Now, there was a season where a fifth item made the list: Don’t lose your hoodie. Amazingly, once we made him suffer through a cool day without his hoodie, he kept track of it and we haven’t had to scour through the lost and found since then.
“But, when are we all supposed to gather and recite this list??” I’m sure you’re asking. Well, that’s entirely up to you and your routine. It could be over breakfast cereal. It could be right after rinsing their mouths after brushing their teeth. For us, it’s in the car on the way to school. We actually participate with a charter school, where the kids are in a public classroom two days a week and at home three days a week, so as I drive them to school, starting at about two-blocks from the parking lot, I ask them, one at a time, “What are the four most important things?”. And they recite them. Sometimes, if time is short, they all say the four together (usually in different orders, but the information still comes out of their mouths). If there is extra time (usually if the drop-off line is backed up), then I ask them to choose one that they will try to work hardest on that day. To mix it up, I’ll sometimes ask them to say the list backwards. Now, since the list isn’t really numerical, “backwards” could mean anything from starting with “Don’t lie” and ending with “Love Jesus”, to hearing them try to put a list together that resembles, “lie don’t; control-self have; others love; Jesus love” – to which I do my best Yoda impression and reward them with “Well, you have done. Jesus you must love.”
That’s it. That’s our morning routine. A simple list of four things recited, two blocks away from the school parking lot.
It doesn’t seem like much at all, but I guarantee you, once you start doing that, and continue to do it, once you’ve done it a hundred times a year for five years, the message actually starts to seep through their thick skulls and reside in their little brains.
Now, they don’t always want to participate every morning. And this is where you, the parent with presumably good judgment, needs to make the call. You need to compel them to do it, without detonating a code-red situation in the backseat of the minivan. And, the truth is, if they miss a day, it’s not the end of the world. However, the next day, you may need to remind them as they get into the car what lies ahead in about five minutes so that they can get their mind and attitude ready to ramble off the list. And yes, even strong-willed children will eventually get on board – especially when it becomes fun every now and then.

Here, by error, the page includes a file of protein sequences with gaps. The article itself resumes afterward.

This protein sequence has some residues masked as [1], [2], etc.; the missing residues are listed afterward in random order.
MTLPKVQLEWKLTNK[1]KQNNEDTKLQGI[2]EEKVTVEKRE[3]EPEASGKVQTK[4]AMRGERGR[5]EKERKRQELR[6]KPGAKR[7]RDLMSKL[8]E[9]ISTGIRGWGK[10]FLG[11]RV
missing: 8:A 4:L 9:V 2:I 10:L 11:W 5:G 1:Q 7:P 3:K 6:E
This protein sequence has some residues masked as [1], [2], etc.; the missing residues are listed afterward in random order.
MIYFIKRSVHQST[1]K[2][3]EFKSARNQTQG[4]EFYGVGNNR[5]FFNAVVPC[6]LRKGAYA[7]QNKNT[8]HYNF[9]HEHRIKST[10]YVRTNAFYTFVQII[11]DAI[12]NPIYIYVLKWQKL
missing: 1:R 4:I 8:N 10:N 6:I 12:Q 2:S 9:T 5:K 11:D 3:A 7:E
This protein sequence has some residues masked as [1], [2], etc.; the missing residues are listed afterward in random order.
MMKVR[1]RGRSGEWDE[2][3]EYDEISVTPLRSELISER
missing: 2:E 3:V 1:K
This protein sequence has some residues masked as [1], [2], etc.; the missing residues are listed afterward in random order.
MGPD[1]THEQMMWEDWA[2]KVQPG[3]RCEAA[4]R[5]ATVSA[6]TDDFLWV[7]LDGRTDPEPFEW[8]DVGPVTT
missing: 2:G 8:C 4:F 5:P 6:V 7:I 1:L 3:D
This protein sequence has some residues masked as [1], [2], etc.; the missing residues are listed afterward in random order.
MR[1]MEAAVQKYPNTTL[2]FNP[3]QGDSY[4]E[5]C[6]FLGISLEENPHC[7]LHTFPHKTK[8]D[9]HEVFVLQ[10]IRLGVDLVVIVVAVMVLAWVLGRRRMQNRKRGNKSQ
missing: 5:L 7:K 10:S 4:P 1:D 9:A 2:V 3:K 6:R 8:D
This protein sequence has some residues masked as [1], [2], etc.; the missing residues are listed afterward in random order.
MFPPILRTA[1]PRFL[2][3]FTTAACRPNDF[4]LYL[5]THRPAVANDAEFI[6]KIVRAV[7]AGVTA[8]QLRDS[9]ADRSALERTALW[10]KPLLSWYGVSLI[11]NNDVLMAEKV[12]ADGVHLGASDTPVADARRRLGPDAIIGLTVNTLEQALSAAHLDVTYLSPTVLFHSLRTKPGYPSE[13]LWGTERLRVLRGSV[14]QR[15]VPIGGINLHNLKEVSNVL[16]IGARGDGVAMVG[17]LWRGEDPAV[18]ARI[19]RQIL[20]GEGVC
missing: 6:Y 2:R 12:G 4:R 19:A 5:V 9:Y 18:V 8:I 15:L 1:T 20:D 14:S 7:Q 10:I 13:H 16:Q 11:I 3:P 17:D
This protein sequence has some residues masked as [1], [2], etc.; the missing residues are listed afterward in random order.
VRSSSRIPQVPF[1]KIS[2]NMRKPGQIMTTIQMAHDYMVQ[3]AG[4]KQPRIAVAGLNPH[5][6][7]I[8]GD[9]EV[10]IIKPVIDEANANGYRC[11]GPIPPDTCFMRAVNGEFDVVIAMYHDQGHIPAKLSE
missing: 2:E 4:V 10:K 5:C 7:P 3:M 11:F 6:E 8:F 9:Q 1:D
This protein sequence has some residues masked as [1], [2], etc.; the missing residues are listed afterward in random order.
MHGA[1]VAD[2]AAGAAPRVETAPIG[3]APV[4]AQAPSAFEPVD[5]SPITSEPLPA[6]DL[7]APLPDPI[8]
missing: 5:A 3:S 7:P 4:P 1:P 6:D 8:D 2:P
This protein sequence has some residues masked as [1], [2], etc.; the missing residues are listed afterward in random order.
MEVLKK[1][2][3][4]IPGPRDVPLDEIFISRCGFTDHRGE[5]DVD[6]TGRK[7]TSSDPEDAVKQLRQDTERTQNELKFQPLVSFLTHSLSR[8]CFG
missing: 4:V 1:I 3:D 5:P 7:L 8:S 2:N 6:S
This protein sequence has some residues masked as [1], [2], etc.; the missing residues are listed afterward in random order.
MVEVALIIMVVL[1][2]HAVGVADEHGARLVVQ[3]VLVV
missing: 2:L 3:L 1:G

So, that’s the morning routine. Like I said, we keep it simple and weave it into our everyday duties.
Our evening routine is a little bit more involved.
Again, we all have some sort of evening routine already: get the kids in their pajamas, get teeth brushed, pick up the legos (okay, maybe that’s just my house) and get into bed.
Once in bed, we do a few things with them. Now, first off, three out of our four boys have chosen to share a room, so that makes this part a little easier for us. But you could just as easily have everyone gather in one room for this routine before bed. Sometimes we read to them. My wife will often choose something like Boxcar Children, and I usually pick something like Disney’s Kingdom Keepers. Typically, once she or I start a book, then that parent has “night time duties” until the book is done. Then, just before lights-out, we have evening prayers. Each kid prays, followed by either me or my wife. It’s important to teach them to talk with God, to have them make their best efforts at it, and to model it for them. If they’re not comfortable with it, keep it simple. If you’re not comfortable with it, keep it simple. I promise, God is cool with simple evening prayers from any of us.